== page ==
Happy Monday! Always a great weekend when the Cubs take two out of three games from the Brewers at historic and beautiful Wrigley Field. [Editor: At The Dispatch, we believe strongly in providing context and understanding and rejecting attempts to score cheap points by taking information out of context. So, overall win-loss records for the season? Brewers, 64-56; Cubs, 52-68.] [Editor too: Seems worth mentioning in the same spirit that the Brewers are five games back on the Cardinals, who have won seven straight.]
Quick Hits: Today’s Top Stories
The Pentagon announced a $775 million military aid package for Ukraine on Friday that will include several types of equipment the U.S. hasn’t provided before, like surveillance drones, mine-clearing vehicles, and howitzer artillery. The package also includes 1,500 anti-tank missiles, 1,000 shoulder-mounted javelin missiles, and radar-targeting missiles. “These capabilities are carefully calibrated to make the most difference on the battlefield and strengthen Ukraine’s position at the negotiating table,” Secretary of State Antony Blinken said.
Russian state-owned fuel company Gazprom said Friday it will shut down the Nord Stream 1 pipeline—which supplies gas to Europe—for three days of maintenance beginning August 31 before restarting operations at 20 percent flow. Gazprom has previously blamed maintenance hiccups for reduced flow, though European officials believe the reduction is an attempt to punish Germany and others for sanctions over the war in Ukraine. Officials worry Gazprom will not resume operations at all, pressuring Europe as it prepares for fuel shortages this winter.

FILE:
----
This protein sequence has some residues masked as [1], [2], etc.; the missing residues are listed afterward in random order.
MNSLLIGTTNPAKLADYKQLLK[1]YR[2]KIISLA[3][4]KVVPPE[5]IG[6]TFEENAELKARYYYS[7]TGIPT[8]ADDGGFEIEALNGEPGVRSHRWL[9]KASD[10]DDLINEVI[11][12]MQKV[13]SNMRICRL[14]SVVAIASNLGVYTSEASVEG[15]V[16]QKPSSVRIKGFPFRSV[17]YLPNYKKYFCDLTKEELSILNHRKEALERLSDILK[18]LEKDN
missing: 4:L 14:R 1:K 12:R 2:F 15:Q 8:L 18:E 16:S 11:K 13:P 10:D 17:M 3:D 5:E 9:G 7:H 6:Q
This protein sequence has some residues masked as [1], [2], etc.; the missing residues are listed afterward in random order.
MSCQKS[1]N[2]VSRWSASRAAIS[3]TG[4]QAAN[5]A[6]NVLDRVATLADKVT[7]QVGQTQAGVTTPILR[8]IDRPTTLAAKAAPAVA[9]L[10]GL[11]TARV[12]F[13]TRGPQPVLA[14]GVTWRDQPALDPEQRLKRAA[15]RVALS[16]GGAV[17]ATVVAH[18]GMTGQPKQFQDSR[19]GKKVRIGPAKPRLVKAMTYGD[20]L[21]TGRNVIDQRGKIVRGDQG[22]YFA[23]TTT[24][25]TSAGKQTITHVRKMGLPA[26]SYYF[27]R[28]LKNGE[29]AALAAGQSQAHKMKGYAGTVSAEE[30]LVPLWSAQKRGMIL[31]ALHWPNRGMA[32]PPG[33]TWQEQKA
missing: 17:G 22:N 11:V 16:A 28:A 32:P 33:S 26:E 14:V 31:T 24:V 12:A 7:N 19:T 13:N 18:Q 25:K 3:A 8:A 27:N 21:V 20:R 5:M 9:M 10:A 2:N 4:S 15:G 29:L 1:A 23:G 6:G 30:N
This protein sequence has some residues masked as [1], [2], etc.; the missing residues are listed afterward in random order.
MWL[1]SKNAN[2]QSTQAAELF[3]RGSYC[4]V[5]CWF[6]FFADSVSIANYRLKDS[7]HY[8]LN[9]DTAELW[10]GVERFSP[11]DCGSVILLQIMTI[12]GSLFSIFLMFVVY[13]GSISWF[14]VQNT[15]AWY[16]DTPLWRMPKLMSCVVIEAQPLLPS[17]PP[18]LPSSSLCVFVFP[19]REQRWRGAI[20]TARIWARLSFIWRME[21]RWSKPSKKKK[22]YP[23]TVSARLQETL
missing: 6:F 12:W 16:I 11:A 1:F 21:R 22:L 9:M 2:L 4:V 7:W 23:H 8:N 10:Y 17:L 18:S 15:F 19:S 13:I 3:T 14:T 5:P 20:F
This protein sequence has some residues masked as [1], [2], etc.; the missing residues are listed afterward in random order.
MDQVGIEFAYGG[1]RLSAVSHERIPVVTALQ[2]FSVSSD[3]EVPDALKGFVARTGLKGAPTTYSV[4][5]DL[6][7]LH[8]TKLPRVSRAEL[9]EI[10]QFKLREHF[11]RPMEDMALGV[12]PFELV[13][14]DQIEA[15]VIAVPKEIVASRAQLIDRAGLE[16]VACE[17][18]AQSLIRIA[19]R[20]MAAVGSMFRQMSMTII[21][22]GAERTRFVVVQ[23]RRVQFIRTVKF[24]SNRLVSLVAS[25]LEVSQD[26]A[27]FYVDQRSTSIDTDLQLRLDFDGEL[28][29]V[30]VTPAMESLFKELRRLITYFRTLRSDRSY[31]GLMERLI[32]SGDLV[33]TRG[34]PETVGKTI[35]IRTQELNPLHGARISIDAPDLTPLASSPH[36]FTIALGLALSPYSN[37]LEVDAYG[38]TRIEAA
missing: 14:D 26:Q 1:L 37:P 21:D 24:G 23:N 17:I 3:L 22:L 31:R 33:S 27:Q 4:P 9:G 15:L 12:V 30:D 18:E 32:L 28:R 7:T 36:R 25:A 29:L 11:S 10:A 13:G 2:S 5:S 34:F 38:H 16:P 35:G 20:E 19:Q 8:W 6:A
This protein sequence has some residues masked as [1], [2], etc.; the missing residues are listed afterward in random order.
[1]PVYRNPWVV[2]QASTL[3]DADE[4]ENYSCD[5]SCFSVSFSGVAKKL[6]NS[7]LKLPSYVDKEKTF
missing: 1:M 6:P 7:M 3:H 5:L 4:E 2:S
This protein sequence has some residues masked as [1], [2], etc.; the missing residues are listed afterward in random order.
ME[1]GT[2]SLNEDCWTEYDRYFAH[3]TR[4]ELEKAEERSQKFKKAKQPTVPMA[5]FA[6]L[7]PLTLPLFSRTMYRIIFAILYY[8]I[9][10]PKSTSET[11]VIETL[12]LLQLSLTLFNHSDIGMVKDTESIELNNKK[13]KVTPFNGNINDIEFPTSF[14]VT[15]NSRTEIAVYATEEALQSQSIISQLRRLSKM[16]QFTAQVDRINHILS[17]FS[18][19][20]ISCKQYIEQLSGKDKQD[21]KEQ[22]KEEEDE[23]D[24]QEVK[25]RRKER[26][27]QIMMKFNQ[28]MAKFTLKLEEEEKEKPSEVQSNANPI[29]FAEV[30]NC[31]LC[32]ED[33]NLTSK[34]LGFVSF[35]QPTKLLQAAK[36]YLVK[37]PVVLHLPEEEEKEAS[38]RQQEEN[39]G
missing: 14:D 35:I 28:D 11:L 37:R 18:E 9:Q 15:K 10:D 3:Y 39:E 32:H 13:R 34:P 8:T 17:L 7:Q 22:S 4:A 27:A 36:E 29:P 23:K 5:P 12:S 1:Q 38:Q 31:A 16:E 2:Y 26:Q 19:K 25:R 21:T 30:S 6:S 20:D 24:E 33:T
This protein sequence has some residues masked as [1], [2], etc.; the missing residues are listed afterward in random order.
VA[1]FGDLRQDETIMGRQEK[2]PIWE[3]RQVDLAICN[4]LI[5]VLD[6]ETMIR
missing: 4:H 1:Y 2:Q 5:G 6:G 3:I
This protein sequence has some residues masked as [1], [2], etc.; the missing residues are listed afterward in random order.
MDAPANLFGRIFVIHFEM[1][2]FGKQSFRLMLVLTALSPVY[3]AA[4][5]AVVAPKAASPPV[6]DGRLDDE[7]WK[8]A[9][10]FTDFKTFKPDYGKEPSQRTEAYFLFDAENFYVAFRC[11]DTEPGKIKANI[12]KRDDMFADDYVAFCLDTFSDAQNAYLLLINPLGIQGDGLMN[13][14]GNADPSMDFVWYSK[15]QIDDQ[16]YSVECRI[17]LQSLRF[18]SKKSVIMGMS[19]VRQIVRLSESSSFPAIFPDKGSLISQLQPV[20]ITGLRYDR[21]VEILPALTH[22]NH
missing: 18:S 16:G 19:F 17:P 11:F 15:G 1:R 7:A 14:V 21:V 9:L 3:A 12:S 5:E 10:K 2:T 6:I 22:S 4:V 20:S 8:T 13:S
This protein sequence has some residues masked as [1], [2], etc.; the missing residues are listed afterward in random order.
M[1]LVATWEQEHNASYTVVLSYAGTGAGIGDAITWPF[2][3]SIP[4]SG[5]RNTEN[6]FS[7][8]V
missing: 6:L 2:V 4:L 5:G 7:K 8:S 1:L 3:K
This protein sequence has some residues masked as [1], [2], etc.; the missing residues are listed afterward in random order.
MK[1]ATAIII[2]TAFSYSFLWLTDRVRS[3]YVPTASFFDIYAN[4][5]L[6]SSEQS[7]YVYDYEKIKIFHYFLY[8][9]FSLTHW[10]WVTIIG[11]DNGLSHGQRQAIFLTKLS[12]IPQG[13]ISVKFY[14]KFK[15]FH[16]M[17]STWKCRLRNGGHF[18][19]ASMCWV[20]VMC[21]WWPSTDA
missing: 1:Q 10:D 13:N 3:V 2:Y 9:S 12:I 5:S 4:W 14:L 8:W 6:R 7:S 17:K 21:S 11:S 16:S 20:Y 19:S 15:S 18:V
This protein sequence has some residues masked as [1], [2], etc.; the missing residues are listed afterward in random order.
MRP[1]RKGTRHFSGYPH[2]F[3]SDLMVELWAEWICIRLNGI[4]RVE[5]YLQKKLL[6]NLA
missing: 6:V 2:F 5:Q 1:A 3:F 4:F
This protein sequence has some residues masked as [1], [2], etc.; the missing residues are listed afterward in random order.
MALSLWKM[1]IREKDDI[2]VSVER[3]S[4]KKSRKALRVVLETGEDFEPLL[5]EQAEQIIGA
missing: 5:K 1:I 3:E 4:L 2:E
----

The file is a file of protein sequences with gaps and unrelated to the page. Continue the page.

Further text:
Daria Dugina—the daughter of Alexander Dugin, a Russian nationalist whose philosophies have at times been cited as a basis for President Vladimir Putin’s invasion of Ukraine—was killed over the weekend when a car she was driving exploded outside of Moscow. She was with her father earlier in the day, and the car reportedly belonged to the elder Dugin, leading many to speculate he may have been the intended target. Top Ukrainian officials have denied any involvement in the attack—and some suspect a potential false flag—but Russian commentators and officials have cited Dugina’s death in calling for retaliation against Kyiv.